Julia Mancuso narrows focus in comeback

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PARK CITY, Utah — Julia Mancuso‘s Olympic gold medal came in giant slalom, but she may have raced her last GS.

The four-time Olympic medalist plans to compete in December for the first time since March 2015. Hip surgery kept her out the last two seasons.

She will skip the first three World Cup stops in October and November — a giant slalom in Soelden, Austria; a slalom in Levi, Finland; and a giant slalom and slalom in Killington Vt.

Mancuso, who is in her final Olympic run-up and maybe her final season, will debut with speed races (downhill, super-G) in Lake Louise, Alberta, the first weekend in December.

The 33-year-old from Squaw Valley, Calif., needs that extra preparation time. She’s not ready to race full courses with timing yet.

“I’m definitely far off the pace, but every day gets better,” she said at a U.S. Olympic Committee media summit in Park City, site of her first Olympics in 2002 at age 17. “I’m still getting comfortable.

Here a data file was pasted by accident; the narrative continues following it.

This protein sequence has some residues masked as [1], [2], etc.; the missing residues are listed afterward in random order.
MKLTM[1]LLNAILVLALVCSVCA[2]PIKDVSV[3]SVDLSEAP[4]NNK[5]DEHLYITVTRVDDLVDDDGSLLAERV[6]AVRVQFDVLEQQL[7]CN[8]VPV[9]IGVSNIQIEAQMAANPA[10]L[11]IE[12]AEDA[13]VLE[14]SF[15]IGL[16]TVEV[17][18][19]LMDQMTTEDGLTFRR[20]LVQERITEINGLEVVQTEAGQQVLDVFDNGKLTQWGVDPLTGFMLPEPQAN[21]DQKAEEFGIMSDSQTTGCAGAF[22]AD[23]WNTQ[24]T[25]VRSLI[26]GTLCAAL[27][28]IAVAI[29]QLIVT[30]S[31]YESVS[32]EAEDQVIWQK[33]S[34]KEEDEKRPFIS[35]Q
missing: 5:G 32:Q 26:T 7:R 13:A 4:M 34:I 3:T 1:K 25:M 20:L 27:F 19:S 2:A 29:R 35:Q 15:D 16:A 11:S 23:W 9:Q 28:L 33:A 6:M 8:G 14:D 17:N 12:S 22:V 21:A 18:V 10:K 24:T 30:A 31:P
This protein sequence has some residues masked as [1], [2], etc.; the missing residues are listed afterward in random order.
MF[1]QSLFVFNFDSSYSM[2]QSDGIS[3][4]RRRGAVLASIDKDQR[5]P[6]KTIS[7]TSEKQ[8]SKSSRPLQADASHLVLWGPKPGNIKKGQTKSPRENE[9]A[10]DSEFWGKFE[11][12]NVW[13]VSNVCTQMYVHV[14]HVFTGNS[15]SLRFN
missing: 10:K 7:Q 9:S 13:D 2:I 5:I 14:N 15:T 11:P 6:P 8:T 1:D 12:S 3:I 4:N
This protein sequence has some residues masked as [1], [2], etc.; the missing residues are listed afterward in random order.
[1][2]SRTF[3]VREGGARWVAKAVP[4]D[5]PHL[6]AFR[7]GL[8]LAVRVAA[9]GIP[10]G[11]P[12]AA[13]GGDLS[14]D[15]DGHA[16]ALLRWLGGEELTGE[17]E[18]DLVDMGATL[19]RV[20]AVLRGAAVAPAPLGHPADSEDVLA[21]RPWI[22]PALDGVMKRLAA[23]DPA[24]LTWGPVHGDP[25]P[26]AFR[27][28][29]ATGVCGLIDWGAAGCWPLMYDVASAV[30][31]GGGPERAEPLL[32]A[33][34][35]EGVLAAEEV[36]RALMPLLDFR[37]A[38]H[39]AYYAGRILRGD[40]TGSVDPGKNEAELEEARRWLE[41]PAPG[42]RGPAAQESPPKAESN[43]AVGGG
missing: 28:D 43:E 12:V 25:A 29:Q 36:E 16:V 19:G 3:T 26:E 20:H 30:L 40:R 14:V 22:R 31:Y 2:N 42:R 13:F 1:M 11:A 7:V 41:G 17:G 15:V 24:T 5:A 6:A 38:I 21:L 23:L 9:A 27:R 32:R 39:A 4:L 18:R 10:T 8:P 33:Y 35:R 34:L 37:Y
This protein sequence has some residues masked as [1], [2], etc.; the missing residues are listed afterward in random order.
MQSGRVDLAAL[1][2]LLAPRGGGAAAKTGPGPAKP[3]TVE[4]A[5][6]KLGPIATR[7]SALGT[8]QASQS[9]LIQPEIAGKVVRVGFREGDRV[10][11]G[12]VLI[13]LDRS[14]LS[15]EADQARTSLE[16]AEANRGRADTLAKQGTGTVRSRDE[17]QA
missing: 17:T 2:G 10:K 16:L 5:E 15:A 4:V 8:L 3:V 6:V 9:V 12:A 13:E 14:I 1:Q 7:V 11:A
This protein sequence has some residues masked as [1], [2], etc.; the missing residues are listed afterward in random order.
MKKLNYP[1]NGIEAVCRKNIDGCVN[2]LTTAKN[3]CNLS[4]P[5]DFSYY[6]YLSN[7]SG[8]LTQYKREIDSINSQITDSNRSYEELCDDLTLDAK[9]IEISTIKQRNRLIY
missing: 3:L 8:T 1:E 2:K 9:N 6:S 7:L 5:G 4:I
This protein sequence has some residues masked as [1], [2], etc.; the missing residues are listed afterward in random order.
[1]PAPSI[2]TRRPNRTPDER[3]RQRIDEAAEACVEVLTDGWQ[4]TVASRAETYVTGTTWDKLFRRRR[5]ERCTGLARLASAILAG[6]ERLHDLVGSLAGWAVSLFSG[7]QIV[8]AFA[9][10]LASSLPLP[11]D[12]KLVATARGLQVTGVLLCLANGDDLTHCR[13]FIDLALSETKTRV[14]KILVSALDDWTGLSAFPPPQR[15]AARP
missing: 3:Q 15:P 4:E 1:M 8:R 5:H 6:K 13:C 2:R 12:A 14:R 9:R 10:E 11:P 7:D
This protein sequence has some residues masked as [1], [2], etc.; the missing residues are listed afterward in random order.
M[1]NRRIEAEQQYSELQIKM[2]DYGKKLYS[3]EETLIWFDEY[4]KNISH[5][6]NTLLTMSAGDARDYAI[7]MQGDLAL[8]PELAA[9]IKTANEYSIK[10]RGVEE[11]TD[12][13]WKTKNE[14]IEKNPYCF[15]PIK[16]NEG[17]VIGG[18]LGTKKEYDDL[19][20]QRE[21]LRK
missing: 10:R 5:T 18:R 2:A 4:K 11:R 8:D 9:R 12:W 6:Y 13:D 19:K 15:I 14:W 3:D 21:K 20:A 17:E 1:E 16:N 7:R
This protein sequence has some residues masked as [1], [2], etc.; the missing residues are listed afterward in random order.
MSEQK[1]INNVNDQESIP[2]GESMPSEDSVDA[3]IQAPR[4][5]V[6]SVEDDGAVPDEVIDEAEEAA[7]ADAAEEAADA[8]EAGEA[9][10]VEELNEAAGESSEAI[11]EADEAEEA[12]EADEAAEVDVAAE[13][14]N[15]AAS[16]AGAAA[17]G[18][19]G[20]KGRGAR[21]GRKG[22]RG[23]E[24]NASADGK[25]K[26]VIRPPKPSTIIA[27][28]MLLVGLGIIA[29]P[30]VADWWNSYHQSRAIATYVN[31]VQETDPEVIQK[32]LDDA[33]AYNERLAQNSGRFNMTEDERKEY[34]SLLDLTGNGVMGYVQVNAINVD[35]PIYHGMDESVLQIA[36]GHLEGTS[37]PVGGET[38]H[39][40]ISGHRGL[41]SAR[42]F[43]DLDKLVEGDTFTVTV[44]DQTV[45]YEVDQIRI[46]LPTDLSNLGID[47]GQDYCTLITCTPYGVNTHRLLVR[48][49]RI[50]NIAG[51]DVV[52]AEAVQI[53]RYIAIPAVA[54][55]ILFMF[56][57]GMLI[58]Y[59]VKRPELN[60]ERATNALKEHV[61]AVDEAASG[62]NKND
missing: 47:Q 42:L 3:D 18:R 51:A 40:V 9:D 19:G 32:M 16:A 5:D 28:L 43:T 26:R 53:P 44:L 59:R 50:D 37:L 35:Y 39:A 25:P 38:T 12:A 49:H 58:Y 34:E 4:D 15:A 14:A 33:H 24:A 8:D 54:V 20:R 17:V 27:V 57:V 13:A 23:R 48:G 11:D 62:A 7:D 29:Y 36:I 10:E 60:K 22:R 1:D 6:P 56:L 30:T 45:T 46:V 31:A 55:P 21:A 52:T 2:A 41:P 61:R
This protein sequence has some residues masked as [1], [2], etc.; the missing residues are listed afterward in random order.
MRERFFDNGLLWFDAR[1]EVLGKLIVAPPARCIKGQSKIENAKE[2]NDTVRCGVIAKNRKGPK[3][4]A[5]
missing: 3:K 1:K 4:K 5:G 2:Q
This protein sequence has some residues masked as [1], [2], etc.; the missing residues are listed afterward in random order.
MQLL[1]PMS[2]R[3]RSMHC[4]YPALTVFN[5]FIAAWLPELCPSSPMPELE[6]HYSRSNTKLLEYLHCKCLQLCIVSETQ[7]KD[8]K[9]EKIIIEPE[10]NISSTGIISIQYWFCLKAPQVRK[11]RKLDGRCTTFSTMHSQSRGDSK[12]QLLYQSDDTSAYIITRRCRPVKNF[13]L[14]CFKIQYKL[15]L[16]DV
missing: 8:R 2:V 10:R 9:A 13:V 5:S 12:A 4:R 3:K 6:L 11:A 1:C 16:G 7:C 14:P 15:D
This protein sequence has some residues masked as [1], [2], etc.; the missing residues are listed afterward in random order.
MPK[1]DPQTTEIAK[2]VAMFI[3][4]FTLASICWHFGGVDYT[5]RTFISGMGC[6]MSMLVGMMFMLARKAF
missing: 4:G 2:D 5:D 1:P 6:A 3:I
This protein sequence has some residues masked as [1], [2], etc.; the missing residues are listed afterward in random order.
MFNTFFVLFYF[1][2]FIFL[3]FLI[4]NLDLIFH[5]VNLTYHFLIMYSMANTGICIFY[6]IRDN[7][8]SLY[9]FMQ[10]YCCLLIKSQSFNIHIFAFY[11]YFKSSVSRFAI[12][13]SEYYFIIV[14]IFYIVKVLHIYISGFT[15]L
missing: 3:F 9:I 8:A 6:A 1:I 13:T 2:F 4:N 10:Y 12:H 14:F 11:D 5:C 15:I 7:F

“The good thing is, when you’re far behind it’s easy to get close really fast.”

Mancuso nearly returned last season. She was a World Cup forerunner and was named to the world championships team but never officially raced.

She originally had designs on returning to not only the speed events, but also giant slalom. That’s now in question.

“I wanted to do it, but I started training [giant slalom], and it’s really hard on my body,” said Mancuso, who surprised to win the 2006 Olympic GS without having won a prior World Cup or world championships race. “So I’m not sure if I’ll be able to.”

Mancuso’s recent success has come in downhill, super-G and the super combined, including her six Olympic and world medals since 2007.

Her last World Cup giant slalom podium came in 2011.

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2023 Australian Open men’s singles draw, scores

Novak Djokovic Australian Open
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At the Australian Open, Novak Djokovic can win a men’s record-extending 10th Australian Open title and tie Rafael Nadal for the most men’s major singles titles in history.

Djokovic was PointsBet Sportsbook’s pre-tournament favorite despite being seeded fourth after missing last year’s Australian Open and U.S. Open because of his refusal to get vaccinated against COVID-19.